Rotterdam Groot IJsselmonde (NL) - Runner-up


Team Representative: Gijs de Haan (NL) – urbanist; Associates: Vincent Peters (NL), Corné Strootman (NL) – landscape architects

Nieuwe Binnenweg 286A1, 3021GS Rotterdam (NL)
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G. de Haan, V. Peters, C.Strootman

VIDEO (by the team)


1. How did you form the team for the competition?

At the time we all worked for the same urbanism office. Europan was something we all thought about competing in at some point and the site felt like it suited our expertise.

2. How do you define the main issue of your project, and how did you answer on this session main topic: the place of productive activities within the city?

Groot-IJsselmonde was developed in the 1960s to house people that worked in the port of Rotterdam, and was designed as a green and quiet retreat from the city. Essentially, people slept, shopped and relaxed in this neighbourhood, while the work was done elsewhere. So how to design for productivity in a place not designed to be productive? We believe that in order to do so, Groot-IJsselmonde needs to provide workplaces, places for social interaction and development opportunities aimed at current and new inhabitants. By combining densification and increasing liveliness with an enhancement of the original quiet and green philosophy, we strengthen Groot-IJsselmonde’s qualities while creating a place for productive activities within the city.


3. How did this issue and the questions raised by the site mutation meet?

Through the years, Groot-IJsselmonde has drifted away from its original garden-city setup, as ad hoc developments have invaded the green and its original shopping centre has become less attractive, harder to access and, therefore, largely vacant. The two main ingredients of our proposal, developing a new connected neighbourhood park and urban promenades that connect the neighbourhoods to the centre, aim to repair these local errors. The site and the local situation raise a question to which we responded. At the same time, we used this ‘local’ project to develop our vision on productivity in a suburban environment. Groot-IJsselmonde made us think about what productivity really was and how it can be a part of a location that is not necessarily suitable to become a self-sustaining makers-district or a high-density commercial area. Leading were the functions already present in the area, schools, some offices, a car repair. We wondered how these functions could help develop a socially productive neighbourhood and what kind of strategy could stimulate these functions.


4. Have you treated this issue previously? What were the reference projects that inspired yours?

In our offices, we work regularly on topics as densification, innovative mobility and public space/landscape design. Not limited by clients, budgets, participation processes and so on, Europan allowed us to dive deeper into the research in order to develop a stronger position. The ‘green archipelago’ concept of Ungers and Koolhaas inspired us in establishing a new relationship between the green and the urban, not by blending them but by enhancing them through separation. The Emerald Necklace in Boston, designed by Frederick Law Olmsted, has also been a relevant reference project as it connects people to nature. It perfectly demonstrates how a connected linear park structure can serve as the backyard for city residents. High streets, as can be found in London, inspired the use of promenades as the central spaces for social interaction.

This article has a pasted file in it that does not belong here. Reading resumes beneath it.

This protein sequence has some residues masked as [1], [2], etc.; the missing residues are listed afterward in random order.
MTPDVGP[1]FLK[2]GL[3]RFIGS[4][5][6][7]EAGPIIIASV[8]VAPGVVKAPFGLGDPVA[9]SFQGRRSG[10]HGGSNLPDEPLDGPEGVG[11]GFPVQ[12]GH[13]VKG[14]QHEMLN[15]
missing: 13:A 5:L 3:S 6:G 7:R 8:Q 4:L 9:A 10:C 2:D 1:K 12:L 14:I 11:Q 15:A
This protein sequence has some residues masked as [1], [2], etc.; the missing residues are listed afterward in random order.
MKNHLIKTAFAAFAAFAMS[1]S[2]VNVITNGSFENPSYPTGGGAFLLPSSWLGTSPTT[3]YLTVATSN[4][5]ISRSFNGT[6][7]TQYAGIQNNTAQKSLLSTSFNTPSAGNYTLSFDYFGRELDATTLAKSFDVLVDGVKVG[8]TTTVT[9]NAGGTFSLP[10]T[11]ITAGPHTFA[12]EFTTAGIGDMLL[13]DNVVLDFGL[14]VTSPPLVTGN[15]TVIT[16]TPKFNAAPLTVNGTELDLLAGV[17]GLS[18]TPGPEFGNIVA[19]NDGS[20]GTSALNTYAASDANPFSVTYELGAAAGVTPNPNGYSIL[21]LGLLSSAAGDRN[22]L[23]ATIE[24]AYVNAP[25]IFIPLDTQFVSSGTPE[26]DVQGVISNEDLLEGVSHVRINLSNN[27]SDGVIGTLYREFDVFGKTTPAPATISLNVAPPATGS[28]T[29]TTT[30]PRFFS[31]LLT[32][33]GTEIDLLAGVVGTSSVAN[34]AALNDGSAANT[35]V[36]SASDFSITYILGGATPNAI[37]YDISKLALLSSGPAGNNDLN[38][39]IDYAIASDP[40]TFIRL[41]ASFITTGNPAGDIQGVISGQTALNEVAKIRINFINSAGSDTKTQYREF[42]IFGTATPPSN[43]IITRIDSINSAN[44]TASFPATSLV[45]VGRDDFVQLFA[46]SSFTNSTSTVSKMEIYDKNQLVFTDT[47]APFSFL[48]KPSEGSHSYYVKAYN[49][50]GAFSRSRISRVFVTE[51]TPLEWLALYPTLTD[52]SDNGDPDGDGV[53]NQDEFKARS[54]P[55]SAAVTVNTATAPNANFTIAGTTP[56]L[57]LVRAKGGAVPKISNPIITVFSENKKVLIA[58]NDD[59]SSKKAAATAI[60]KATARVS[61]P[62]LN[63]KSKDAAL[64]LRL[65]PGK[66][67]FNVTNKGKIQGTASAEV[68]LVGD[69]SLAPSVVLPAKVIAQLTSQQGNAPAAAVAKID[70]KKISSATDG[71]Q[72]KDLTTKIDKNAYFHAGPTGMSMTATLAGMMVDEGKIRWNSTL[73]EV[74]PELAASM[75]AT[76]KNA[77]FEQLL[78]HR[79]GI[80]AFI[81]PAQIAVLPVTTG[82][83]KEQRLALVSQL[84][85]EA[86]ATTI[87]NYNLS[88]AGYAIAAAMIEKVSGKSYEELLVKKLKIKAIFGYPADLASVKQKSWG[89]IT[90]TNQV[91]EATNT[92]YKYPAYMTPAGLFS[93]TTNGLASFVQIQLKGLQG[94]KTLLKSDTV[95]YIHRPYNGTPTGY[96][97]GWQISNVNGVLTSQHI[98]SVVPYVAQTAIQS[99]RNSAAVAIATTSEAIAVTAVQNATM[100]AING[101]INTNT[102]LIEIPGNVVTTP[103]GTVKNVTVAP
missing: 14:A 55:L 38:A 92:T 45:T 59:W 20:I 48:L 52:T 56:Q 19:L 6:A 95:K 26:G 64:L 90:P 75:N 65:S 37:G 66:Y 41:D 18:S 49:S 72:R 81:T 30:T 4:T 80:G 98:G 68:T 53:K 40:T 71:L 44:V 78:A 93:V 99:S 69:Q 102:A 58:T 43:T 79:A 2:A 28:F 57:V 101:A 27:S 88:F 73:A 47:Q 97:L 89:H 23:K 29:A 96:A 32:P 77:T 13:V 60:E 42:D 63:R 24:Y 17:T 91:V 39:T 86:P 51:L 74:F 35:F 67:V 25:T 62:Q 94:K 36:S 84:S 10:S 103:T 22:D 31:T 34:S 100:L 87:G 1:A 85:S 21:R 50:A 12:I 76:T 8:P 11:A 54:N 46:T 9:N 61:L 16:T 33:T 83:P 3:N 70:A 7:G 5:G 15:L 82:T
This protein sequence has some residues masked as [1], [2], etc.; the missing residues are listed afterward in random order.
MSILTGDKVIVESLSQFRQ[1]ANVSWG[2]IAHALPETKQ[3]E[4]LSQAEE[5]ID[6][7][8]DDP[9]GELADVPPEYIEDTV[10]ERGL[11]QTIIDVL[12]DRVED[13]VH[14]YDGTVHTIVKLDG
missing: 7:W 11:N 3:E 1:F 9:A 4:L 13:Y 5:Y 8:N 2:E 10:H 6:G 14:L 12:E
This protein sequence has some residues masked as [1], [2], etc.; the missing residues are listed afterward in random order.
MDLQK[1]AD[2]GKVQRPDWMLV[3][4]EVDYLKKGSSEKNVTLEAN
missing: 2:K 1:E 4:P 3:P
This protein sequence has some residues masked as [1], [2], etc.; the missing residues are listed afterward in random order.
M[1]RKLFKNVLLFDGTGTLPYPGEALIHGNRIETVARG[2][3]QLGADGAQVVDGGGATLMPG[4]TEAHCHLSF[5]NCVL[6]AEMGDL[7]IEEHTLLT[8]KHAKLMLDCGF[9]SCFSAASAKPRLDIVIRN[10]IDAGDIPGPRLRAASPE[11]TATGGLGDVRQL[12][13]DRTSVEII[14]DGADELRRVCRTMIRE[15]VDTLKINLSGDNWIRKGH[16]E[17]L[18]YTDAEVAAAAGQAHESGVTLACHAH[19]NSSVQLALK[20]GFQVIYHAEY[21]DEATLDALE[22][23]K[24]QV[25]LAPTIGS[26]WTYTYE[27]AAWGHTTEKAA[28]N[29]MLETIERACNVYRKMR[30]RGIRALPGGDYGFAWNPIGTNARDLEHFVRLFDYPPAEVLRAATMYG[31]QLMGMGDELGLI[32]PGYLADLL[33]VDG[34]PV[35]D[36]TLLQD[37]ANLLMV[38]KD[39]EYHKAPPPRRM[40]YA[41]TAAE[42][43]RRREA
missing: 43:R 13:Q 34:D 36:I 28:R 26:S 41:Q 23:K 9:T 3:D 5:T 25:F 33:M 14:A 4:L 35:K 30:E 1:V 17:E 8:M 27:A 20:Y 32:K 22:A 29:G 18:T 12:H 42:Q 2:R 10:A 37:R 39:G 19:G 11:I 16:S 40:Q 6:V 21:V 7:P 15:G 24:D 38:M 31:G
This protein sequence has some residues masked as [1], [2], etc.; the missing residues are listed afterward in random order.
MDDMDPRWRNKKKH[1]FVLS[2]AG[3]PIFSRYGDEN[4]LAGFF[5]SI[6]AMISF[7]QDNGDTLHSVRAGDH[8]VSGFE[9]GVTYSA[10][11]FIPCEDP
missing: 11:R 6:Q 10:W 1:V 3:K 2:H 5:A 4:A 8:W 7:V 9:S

5. Urban-architectural projects like the ones in Europan can only be implemented together with the actors through a negotiated process and in time. How did you consider this issue in your project?

Using and enhancing the existing qualities of the site was one of our starting concepts. We decided to maintain the valuable buildings and build the new urban structure around them. We found it unsustainable to prescribe a specific programme for the new developments. Without explicitly defining the programme of the ‘new economy’, we define the spatial frameworks that allows this (or any vital local) economy to develop. These frameworks aim to build a sustainable mix of housing, socially productive and economically productive functions. They provide the flexibility to catalyse market initiatives, while simultaneously protecting desired qualities or values. A desirable type of development is stimulated without dismissing equally plausible but unpredicted alternatives. Like a painting by numbers game we provide the spaces that can be filled in and define the rules and percentages that will guarantee a desirable composition.

6. Is it the first time you have been awarded a prize at Europan? How could this help you in your professional career?

It is the first time we competed. More than anything we see this as a confirmation of our vision as designers and as a stimulus to take on projects we think are relevant and can make a difference.



Office: No office yet
Functions: Urbanist, Landscape architects
Average age of the associates: 28 years old

Has your team, together or separately, already conceived or implemented some projects and/or won any competition? If yes, which ones?
All of us have implemented projects and won competitions whilst working for various design-offices (PosadMaxwan, Posad, Maxwan, KCAP). We believe that many of the contemporary challenges in spatial planning and design are taking place at the frontier between urbanism and landscape architecture. Developments such as climate change and increasing urbanisation force these disciplines to collaborate. We thus created a collaboration under the name Kollektief. Corné works with film as a tool to analyze and discuss the atmospheres of landscapes, his short films have been shown at various architecture conferences and in 2016 his entry to the “UNISCAPE People’s Landscapes Video contest” won first prize.